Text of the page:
Tiger King’s Doc Antle Is Charged with Wildlife Trafficking

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Tiger King’s Doc Antle Is Charged with Wildlife Trafficking

It’s been a rough few weeks for the cast of “Tiger King: Murder, Mayhem and Madness.” First, Carole Baskins was eliminated from “Dancing with the Stars” after samba-ing her heart out in a velvety lion costume to “The Circle of Life.” Then, late on Friday evening, the ponytailed, big cat handler, Doc Antle, was indicted on charges of wildlife trafficking.

Per the Office of the Attorney General of Virginia, Bhagavan “Doc” Antle has been charged with 2 felonies related to wildlife trafficking and 13 additional misdeamoners related to animal cruelty. Two of Antle’s daughters, Tawny Antle and Tilakam Watterson, are facing several misdemeanor charges for allegedly violating elements of the Endangered Species Act as well.

The charges come after a monthslong investigation into the relationship between Antle and Keith A. Wilson, owner of the former roadsize zoo Wilson’s Wild Animal Park in Frederick County, Virginia. Preosecutors in the Attorney General’s office said the two men were trafficking lion cubs between South Carolina and Virginia. Wilson also faces mutiple felony and misdemeanor charges for wildlife trafficking and animal cruelty.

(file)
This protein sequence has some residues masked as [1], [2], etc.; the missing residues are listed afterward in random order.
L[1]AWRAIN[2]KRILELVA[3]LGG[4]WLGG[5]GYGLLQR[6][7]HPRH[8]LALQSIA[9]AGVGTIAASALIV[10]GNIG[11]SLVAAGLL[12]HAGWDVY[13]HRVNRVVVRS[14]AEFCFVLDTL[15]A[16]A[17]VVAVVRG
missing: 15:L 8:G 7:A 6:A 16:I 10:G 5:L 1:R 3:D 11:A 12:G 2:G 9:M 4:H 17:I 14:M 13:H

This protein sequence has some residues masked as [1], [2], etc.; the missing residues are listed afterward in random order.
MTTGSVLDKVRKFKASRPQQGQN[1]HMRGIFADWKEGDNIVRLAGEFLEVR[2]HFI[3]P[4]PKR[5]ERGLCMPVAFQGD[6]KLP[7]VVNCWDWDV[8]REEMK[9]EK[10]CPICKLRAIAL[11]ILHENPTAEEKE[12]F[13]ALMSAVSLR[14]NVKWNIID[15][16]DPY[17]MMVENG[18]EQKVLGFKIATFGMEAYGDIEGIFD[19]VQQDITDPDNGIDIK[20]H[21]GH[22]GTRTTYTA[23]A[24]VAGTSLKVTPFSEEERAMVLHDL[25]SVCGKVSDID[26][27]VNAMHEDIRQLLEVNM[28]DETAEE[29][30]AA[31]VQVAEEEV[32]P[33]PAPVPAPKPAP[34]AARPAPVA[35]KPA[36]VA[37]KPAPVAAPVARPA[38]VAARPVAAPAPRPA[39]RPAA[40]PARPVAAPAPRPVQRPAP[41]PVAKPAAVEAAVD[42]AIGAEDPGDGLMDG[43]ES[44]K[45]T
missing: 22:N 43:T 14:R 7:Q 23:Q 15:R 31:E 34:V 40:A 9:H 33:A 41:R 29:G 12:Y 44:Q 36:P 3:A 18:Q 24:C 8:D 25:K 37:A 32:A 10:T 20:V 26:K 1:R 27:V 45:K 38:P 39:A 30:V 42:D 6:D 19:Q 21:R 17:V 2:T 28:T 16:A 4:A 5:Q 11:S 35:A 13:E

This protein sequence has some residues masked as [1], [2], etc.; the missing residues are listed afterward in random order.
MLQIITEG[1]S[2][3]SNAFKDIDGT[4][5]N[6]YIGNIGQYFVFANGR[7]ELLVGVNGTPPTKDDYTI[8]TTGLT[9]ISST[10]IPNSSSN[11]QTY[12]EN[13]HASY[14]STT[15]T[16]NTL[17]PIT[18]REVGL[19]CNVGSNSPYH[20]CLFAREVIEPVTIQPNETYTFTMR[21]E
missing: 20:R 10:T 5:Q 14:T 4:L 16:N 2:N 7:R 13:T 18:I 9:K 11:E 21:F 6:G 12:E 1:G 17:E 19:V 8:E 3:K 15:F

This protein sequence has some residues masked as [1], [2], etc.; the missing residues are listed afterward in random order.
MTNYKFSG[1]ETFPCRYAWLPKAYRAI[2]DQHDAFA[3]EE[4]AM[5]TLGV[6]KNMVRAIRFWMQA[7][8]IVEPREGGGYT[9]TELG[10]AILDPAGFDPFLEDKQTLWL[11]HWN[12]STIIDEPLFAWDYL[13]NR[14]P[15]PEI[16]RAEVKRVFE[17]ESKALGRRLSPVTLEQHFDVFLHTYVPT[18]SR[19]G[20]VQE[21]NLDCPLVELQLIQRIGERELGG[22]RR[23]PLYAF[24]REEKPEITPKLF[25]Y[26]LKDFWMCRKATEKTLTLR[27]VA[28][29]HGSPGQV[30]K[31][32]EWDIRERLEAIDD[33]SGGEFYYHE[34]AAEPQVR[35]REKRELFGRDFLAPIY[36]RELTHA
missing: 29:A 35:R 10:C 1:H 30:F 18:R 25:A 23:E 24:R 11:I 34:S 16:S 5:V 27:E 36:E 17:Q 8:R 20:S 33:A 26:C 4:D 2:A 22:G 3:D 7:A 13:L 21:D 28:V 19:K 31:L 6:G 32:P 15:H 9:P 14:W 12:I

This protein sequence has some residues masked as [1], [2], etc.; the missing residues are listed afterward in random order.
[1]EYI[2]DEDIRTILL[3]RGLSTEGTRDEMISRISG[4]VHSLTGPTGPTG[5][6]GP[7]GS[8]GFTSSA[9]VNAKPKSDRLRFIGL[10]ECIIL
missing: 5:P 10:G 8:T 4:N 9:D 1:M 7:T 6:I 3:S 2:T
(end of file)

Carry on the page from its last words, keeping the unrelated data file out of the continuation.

According to the Winchester Star, Wilson’s zoo shut down in August of 2019 when officers from the Virginia Attorney General’s Animal Law Unit seized over 100 animals, including water buffaloes, lions, tigers, camels, and bears. After the seizure, Wilson was indicted on 46 counts of animal cruelty. A trial for those charges is scheduled for June 2021

In a statement to the New York Times, Doc Antle said, “I have deep regard and feelings for the animals in my care and would never hurt or abuse them in any way. I look forward to being able to answer these charges and be able to clear my good name.”

His statement echoes the emphatic comments he made about himself and his business in the documentary series that captivated lockdowned viewers back in March “It’s Shangri-La here,” Antle said, in reference to his 50 acre “wildlife preserve” in Myrtle Beach, South Carolina. “It’s an unbelievable, unprecedented, magical place, where incredible things happen and everything is neutral, and happy, and going well.” But that claim stands in stark contrast to the charges put forth in the indictment, which describe Antle as acting in a “cruel, brutal, or inhumane manner, so as to produce torture, or unnecessary suffering.”

Abigail Covington is a journalist and cultural critic based in Brooklyn, New York but originally from North Carolina, whose work has appeared in Slate, The Nation, Oxford American, and Pitchfork

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